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I recently watched the PBS documentary, art and copy. it’s a feature about advertising focusing mostly on the big agencies and agency personalities. absolutely fascinating. partly because these are big personalities but mostly because the campaigns featured are ones almost all of us know well and probably love.

there’s a stat at the end… 186000 employees at ad agencies worldwide. 26000 agencies. but 4 holding companies produce 80% of the advertising spend.

what that implies there just isn’t that much advertising that gets big, mass consumer popularity (and likely nor does the products behind the advertising).

so the questions for me:

is most advertising unappealing? just noise?

do people only have so much attention to give? the populace can’t support more than a few campaigns getting big?

are most folks in advertising biz just not very good?

is the ad biz really about unglamorous, small campaigns that work for small companies?

is the old ad model going to last? more and more big brands didn’t need an agency and an ad budget at all to go big (google, facebook, twitter, crocs…)

when should a biz use a big traditional campaign?

I don’t question whether a well capitalized, well executed branding campaign works. they do. I think it’s hard to get all the right things to make it happen and only those with the deepest pockets, best products and most aggressive teams will ever have a shot.

I think that’s why other advertising approaches are more appropriate for most businesses and growing in spend online advertising, for the most part, isn’t artful. it’s math. it’s about getting frequency and follow up and flow just right. science based advertising works better for the majority of products and services where there’s little differentiation or brand value between competitors. price and location (at time of purchase) are the keys, not artful impact.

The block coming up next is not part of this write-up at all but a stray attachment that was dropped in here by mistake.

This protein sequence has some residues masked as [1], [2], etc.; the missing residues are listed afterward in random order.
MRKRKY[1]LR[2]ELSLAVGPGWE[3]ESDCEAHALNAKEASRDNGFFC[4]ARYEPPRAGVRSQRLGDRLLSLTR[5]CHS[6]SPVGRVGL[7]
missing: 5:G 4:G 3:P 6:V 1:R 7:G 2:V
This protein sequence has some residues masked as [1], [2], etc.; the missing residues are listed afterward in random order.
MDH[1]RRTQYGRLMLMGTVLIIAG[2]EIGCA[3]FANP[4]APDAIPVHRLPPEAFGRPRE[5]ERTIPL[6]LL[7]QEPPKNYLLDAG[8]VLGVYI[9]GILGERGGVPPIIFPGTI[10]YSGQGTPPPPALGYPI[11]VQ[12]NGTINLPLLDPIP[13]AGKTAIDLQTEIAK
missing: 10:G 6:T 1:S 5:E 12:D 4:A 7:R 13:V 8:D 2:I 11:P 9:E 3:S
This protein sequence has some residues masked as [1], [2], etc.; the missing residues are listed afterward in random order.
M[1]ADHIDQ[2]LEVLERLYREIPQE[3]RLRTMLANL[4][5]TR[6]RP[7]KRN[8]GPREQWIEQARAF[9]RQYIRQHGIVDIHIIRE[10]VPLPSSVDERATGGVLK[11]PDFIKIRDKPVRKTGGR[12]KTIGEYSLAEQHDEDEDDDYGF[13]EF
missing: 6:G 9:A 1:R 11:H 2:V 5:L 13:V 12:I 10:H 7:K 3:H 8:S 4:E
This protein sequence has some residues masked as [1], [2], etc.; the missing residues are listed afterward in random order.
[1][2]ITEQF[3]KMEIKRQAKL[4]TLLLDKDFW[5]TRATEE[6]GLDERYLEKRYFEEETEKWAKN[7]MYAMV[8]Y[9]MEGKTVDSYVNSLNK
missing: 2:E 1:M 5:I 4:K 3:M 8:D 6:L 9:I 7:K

also worth noting is that the current context in which online is viewed doesn’t lend itself well to bigger more potent messages like tv or radio. I think some of that has to do with the fact that tv and radio are more passive consumption around visuals and sound of people rather than text about the world. and tv and radio are usually consumed with others generating more shared experiences. the built in fragmented personalization of the web means known of us ever have the same basic experience.

I’ve worked on a lot of online campaigns that tried to do the big budget big branding thing. no shortage of good ideas and mostly good execution. the consumers just never respond.

there are no best way to do it.

one thing I think the folks in the documentary have in common with the successful math based online advertisers and agencies is a willingness to try and be wrong. too many folks think there’s a best way to do it and that you can know that a priori. you can’t.

as one of the agency celebrates. fail harder.

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Across all mediums, advertising $$$ is off 2.8%.

Of course, this is in line with the overall economy so it’s not totally surprising.  Advertising typically lags because the budgets go in so early into the spending season.

A recession in ad spending that goes well into 2009 is going to crush many an Internet company, more than a few agencies, and a lot of traditional media companies.  Oh, by crush, I mean put them out of business for good.